China’s teachers might want to start looking for new jobs, because one company plans to replace them with some all-but-omniscient virtual reality counterparts.
That company is NetDragon Websoft, which is famous for its MMORPGs (massively multiplayer online games), and it is working on a virtual reality classroom meant to give Chinese students the best education that 21st century technologies can provide.
It will do that by measuring a child’s head movements to detect when they’re not focused on their lessons; changing the virtual instructor’s gender to suit cultural norms; and monitoring a child throughout their entire day so NetDragon Websoft can learn how they think to provide them a quality education and show them ads.
The company is working towards those goals by collecting data about students in its headquarters, which was built to look like the USS Enterprise from Star Trek:
“Not only do we want to track it when they’re in the classroom, we want to track it when they’re on the go, when they’re mobile or when they’re at home so we can have a 360-view of how kids learn,” NetDragon vice chairman Simon Leung told the Associated Press. “Once we can monitor their likes and dislikes, for example, you can recommend different services to them, very targeted advertising to them.”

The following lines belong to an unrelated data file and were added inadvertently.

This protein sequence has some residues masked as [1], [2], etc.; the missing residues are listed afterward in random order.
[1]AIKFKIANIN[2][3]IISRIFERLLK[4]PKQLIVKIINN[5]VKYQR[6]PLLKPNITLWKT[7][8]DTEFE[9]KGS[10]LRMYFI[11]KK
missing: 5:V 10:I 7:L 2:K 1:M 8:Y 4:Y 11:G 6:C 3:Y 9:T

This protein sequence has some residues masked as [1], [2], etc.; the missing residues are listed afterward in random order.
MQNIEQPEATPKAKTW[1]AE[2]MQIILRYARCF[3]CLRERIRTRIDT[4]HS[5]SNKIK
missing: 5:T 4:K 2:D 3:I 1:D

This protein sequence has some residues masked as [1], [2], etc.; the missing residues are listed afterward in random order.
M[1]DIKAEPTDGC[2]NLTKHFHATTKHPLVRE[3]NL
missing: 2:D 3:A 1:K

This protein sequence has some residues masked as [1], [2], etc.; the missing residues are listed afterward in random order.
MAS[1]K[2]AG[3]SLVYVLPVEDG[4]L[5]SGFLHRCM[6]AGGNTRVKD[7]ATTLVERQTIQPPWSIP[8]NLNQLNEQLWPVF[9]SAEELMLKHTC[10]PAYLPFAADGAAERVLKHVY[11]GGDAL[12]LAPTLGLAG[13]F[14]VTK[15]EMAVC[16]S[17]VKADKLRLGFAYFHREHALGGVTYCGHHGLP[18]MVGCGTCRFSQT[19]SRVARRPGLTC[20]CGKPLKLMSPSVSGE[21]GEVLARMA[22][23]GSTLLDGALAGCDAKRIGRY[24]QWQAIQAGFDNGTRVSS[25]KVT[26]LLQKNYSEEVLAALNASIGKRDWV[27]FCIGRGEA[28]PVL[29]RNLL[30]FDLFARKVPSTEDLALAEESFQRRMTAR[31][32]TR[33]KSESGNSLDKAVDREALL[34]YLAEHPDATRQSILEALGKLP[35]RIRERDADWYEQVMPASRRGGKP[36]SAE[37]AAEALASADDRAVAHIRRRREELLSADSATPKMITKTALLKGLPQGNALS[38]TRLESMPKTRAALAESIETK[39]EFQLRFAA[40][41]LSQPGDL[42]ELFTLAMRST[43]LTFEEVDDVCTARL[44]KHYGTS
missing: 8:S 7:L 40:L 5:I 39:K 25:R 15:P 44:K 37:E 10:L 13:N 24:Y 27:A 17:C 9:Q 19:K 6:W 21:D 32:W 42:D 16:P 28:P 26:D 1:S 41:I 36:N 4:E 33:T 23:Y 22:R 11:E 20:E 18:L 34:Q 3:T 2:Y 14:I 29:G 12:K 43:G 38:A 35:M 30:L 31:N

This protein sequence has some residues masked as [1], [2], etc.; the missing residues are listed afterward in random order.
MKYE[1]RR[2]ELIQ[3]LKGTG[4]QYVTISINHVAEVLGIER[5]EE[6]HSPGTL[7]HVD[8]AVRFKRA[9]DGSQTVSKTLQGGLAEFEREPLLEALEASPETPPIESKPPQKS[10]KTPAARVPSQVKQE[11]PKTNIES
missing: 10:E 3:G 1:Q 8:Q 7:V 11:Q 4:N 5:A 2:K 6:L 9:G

While the rest of the world designs virtual reality experiences to make games more realistic, let people experience something from the eyes of a television character, or croon alongside a virtual Rob Thomas, China’s making virtual classrooms that will analyze children’s entire lives to better educate them.
Welcome to the classroom of the future.